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Report urges Ontario to reverse policies to ease rental-housing crisis

Canadian Press, Sunday, June 10, 2002

Ontario government policies have created an acute shortage of affordable rental housing while helping savvy investors reap huge profits, a report being released Tuesday concludes. The report for the left-leaning Canadian Centre for Policy Alternatives finds that tenants are bearing the brunt of the crisis.

"(The government has) been telling us now for seven years ... that the solution is just around the corner," said activist Michael Shapcott, who authored the study.

"(Instead investors) take advantage of an exceptionally tight supply with no new affordable housing on the horizon and the fact that rent laws have been relaxed."

The report urges the province to get back into the housing business by spending $700 million to produce 15,000 affordable units a year. Roughly 40 per cent of all Ontarians are renters, while the vacancy rate across the province is a scant 1.7 per cent.

Based on federal and provincial housing data, the report concludes that 18,000 new units a year will be needed to cope with projected population growth over the next two decades.

Nevertheless, new construction of rental housing has been less than 2,000 units annually for the province in recent years, compared with 15,000 units between 1988 and 1992, data show.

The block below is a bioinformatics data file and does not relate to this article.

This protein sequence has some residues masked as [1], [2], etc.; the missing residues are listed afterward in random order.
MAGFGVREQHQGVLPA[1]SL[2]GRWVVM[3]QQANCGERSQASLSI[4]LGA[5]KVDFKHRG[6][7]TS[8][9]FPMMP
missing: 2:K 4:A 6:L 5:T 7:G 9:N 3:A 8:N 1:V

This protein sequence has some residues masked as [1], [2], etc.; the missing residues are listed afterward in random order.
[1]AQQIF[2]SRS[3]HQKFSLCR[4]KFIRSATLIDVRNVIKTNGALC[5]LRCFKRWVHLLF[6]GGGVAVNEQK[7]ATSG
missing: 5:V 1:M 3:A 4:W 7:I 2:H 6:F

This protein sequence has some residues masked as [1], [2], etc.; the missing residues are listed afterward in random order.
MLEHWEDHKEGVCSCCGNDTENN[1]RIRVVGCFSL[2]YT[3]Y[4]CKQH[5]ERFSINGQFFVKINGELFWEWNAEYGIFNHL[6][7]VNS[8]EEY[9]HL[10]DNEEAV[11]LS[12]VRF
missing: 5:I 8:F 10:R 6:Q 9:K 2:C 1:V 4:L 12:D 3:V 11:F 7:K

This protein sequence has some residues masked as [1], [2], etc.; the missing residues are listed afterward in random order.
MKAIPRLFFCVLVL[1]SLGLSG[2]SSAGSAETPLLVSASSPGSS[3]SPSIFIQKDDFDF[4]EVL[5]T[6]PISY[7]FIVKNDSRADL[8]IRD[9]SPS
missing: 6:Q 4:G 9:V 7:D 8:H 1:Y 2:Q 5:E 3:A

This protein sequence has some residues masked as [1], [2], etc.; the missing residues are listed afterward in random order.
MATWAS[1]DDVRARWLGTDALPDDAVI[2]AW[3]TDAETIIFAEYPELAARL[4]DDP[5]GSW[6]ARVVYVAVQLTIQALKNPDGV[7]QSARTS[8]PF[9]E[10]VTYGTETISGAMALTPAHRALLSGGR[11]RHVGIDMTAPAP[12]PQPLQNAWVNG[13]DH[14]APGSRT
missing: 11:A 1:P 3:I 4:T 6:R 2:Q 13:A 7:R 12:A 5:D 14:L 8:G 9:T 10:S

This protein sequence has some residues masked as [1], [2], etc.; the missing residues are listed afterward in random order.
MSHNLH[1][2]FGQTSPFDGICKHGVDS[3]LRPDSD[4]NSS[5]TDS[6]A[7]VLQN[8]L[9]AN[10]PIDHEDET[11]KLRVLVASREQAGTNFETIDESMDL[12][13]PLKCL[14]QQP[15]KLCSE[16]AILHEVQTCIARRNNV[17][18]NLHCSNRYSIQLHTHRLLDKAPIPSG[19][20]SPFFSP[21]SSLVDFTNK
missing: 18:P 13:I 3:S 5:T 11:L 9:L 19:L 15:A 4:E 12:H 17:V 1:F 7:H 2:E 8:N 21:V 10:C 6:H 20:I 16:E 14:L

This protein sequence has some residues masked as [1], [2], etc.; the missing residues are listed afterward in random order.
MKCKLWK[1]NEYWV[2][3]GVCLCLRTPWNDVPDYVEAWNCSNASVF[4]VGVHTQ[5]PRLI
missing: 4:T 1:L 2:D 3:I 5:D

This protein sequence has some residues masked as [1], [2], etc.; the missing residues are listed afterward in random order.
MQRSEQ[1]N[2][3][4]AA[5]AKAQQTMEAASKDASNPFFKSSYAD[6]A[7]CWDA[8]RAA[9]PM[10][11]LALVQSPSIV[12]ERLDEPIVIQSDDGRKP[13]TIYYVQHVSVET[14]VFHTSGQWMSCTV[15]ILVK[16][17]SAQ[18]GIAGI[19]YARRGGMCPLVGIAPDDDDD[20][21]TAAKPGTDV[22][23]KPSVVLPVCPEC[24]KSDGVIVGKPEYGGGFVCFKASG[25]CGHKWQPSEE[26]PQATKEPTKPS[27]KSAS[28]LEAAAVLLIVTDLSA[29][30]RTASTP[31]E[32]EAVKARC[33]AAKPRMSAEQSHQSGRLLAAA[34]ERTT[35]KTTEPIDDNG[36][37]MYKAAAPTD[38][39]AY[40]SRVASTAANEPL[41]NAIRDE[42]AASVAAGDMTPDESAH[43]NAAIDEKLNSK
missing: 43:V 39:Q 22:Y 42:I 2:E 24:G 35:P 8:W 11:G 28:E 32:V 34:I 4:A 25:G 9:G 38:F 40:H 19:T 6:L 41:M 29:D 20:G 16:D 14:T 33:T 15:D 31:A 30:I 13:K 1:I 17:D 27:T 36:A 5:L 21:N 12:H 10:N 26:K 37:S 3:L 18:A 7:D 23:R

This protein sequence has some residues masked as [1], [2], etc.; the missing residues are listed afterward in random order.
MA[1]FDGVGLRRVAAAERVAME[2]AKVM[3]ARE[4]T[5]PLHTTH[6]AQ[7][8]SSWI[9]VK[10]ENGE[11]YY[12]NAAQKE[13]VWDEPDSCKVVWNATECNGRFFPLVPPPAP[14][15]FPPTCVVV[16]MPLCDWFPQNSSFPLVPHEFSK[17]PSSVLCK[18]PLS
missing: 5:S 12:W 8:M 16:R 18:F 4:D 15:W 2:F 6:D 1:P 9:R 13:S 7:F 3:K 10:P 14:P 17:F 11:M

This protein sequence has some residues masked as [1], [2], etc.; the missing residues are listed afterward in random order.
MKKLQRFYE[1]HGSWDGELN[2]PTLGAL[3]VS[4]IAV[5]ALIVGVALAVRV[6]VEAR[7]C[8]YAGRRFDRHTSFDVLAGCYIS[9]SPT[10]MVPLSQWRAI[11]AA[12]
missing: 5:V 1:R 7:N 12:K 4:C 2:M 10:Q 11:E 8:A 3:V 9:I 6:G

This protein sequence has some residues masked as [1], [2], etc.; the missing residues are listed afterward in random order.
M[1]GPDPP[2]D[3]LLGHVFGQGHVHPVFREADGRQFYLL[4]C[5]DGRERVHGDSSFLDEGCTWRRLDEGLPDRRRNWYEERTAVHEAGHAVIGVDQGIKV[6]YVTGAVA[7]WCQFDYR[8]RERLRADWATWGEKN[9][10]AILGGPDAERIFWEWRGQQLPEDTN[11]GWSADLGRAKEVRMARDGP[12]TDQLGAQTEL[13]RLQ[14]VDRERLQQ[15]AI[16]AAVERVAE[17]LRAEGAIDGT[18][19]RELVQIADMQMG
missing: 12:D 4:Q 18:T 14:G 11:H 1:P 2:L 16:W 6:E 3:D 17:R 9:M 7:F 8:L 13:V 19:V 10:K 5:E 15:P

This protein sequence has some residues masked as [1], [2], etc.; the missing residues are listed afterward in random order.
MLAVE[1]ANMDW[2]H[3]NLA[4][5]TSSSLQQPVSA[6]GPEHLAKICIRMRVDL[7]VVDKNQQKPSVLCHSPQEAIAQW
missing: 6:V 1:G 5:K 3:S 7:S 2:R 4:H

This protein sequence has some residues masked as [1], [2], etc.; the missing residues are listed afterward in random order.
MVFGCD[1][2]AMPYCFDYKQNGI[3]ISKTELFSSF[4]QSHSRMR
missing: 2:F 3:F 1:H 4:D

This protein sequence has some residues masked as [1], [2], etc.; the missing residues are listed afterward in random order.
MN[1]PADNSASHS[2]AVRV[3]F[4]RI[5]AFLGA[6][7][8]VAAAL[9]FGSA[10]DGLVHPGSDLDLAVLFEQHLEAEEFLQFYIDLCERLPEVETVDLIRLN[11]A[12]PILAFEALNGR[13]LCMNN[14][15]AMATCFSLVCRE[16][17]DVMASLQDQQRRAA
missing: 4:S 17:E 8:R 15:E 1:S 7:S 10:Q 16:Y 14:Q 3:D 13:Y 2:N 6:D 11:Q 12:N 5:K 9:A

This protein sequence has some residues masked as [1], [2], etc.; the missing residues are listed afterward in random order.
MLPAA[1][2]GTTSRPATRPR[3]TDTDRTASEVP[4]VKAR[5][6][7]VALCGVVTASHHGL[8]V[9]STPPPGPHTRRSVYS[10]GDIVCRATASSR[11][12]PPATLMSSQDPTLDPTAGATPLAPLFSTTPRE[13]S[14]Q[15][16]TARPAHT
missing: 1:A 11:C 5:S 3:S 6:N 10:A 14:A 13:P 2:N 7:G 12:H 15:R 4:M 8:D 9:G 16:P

At the same time, demolition of existing units and the conversion of others into sale properties has undermined any gains. As a result, rents have increased at double the inflation rate and homeless shelters are swamped.

"Property developers ... are buying up rental buildings with moderate rents, then using weakened tenant protection laws to drive up the rents and bank the profits, a big chunk of them tax-free," the report states.

The report blames several Tory government policies for the situation.

Those policies include former premier Mike Harris's decision in 1995 to scrap plans for 17,000 co-op and non-profit units and then to stop funding any new social housing.

The province also cut rent subsidies for low-income households, although some of that was recently reversed.

However, welfare rates, cut in 1995, and the minimum wage have been frozen for the past seven years.

But the most dramatic impact was created by the 1998 Tenant Protection Act, which allows landlords to raise prices as much as they want if a unit is vacant, creating an incentive to force tenants out.

"An average of 250 Ontario households face eviction every working day of the year," the report says.

Based on federal figures, tenants have paid an additional $850 million more in rents since 1998 but have little to show for it.

"Without that new housing, the rental market will continue to remain in crisis, a situation that property speculators and landlords know is good for their bottom line," the reports says.

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